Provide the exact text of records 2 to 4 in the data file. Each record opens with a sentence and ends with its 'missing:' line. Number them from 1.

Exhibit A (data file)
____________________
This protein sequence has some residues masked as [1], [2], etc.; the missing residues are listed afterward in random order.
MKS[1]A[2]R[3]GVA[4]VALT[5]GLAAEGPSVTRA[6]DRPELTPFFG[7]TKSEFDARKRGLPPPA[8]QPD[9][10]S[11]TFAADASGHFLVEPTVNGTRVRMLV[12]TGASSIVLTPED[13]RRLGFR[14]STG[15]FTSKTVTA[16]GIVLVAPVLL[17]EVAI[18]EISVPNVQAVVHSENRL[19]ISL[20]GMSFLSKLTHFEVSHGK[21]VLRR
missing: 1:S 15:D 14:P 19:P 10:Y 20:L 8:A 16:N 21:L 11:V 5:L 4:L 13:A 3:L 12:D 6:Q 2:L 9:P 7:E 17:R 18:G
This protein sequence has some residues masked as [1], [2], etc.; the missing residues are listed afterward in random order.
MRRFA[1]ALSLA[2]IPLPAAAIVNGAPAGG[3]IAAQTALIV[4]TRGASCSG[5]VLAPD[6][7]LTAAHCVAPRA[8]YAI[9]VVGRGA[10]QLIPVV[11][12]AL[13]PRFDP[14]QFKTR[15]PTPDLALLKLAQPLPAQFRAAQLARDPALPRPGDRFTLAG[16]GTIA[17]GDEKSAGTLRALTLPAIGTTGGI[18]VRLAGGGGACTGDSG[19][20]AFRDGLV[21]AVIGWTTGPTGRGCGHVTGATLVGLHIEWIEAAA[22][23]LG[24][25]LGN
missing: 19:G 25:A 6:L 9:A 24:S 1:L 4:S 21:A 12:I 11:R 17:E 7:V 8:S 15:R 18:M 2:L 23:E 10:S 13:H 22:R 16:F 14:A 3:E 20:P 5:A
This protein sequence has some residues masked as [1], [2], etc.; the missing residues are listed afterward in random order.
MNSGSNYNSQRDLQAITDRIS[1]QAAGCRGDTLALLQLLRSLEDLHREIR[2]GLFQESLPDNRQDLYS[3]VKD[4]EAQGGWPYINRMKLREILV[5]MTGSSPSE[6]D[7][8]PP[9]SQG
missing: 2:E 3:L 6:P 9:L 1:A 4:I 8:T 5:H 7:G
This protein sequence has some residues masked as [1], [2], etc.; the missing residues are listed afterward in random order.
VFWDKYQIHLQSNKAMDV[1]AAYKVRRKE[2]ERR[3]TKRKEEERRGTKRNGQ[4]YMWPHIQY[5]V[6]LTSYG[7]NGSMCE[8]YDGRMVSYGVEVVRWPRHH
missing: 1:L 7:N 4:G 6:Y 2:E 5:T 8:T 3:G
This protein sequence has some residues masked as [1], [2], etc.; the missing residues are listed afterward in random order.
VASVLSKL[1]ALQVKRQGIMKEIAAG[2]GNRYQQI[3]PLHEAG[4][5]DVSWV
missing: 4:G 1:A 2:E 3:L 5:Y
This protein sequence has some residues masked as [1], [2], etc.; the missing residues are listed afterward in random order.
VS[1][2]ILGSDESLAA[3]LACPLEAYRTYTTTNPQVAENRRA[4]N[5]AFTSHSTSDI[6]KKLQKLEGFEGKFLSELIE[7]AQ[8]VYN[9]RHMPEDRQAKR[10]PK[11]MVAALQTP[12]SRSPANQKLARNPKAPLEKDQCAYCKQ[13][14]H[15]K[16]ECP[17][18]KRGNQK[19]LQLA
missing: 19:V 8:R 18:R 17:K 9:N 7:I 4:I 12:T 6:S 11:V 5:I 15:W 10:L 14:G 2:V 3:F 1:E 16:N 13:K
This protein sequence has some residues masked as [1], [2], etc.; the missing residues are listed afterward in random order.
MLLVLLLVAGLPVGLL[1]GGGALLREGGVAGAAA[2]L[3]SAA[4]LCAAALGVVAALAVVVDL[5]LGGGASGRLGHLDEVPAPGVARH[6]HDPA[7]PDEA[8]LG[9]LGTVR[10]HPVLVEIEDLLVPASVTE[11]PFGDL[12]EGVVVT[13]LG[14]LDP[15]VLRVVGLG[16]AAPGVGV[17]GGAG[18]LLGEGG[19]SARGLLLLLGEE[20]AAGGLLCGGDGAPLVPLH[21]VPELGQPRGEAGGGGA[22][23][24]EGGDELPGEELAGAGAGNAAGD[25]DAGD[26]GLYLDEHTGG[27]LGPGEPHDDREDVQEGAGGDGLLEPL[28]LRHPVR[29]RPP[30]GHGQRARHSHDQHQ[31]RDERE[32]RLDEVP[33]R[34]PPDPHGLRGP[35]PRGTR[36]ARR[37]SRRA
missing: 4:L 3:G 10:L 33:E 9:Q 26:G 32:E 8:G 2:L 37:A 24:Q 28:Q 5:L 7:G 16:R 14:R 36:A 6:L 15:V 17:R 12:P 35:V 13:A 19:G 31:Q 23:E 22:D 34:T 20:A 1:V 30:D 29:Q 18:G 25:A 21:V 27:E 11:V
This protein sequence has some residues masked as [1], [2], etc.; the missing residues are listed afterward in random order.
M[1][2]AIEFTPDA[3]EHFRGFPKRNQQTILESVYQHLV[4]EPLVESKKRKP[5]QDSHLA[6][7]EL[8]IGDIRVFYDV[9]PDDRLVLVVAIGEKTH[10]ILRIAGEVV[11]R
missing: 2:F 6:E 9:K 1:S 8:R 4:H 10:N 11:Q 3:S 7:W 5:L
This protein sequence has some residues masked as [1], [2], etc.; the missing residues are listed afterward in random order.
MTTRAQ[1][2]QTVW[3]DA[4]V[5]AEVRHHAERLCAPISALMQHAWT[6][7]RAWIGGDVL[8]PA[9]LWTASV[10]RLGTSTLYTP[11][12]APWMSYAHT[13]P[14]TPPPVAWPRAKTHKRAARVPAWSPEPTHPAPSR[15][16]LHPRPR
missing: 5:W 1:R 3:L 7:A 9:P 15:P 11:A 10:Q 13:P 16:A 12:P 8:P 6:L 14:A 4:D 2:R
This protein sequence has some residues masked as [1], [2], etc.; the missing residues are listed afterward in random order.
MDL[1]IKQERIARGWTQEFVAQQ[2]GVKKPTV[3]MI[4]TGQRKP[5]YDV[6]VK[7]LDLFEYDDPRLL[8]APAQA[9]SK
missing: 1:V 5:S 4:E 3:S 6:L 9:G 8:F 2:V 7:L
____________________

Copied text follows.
This protein sequence has some residues masked as [1], [2], etc.; the missing residues are listed afterward in random order.
MRRFA[1]ALSLA[2]IPLPAAAIVNGAPAGG[3]IAAQTALIV[4]TRGASCSG[5]VLAPD[6][7]LTAAHCVAPRA[8]YAI[9]VVGRGA[10]QLIPVV[11][12]AL[13]PRFDP[14]QFKTR[15]PTPDLALLKLAQPLPAQFRAAQLARDPALPRPGDRFTLAG[16]GTIA[17]GDEKSAGTLRALTLPAIGTTGGI[18]VRLAGGGGACTGDSG[19][20]AFRDGLV[21]AVIGWTTGPTGRGCGHVTGATLVGLHIEWIEAAA[22][23]LG[24][25]LGN
missing: 19:G 25:A 6:L 9:A 24:S 1:L 4:S 21:A 12:I 11:R 17:E 7:V 8:S 15:R 18:M 2:L 23:E 10:S 13:H 22:R 16:F 14:A 3:E 20:P 5:A
This protein sequence has some residues masked as [1], [2], etc.; the missing residues are listed afterward in random order.
MNSGSNYNSQRDLQAITDRIS[1]QAAGCRGDTLALLQLLRSLEDLHREIR[2]GLFQESLPDNRQDLYS[3]VKD[4]EAQGGWPYINRMKLREILV[5]MTGSSPSE[6]D[7][8]PP[9]SQG
missing: 2:E 3:L 6:P 9:L 1:A 4:I 8:T 5:H 7:G
This protein sequence has some residues masked as [1], [2], etc.; the missing residues are listed afterward in random order.
VFWDKYQIHLQSNKAMDV[1]AAYKVRRKE[2]ERR[3]TKRKEEERRGTKRNGQ[4]YMWPHIQY[5]V[6]LTSYG[7]NGSMCE[8]YDGRMVSYGVEVVRWPRHH
missing: 1:L 7:N 4:G 6:Y 2:E 5:T 8:T 3:G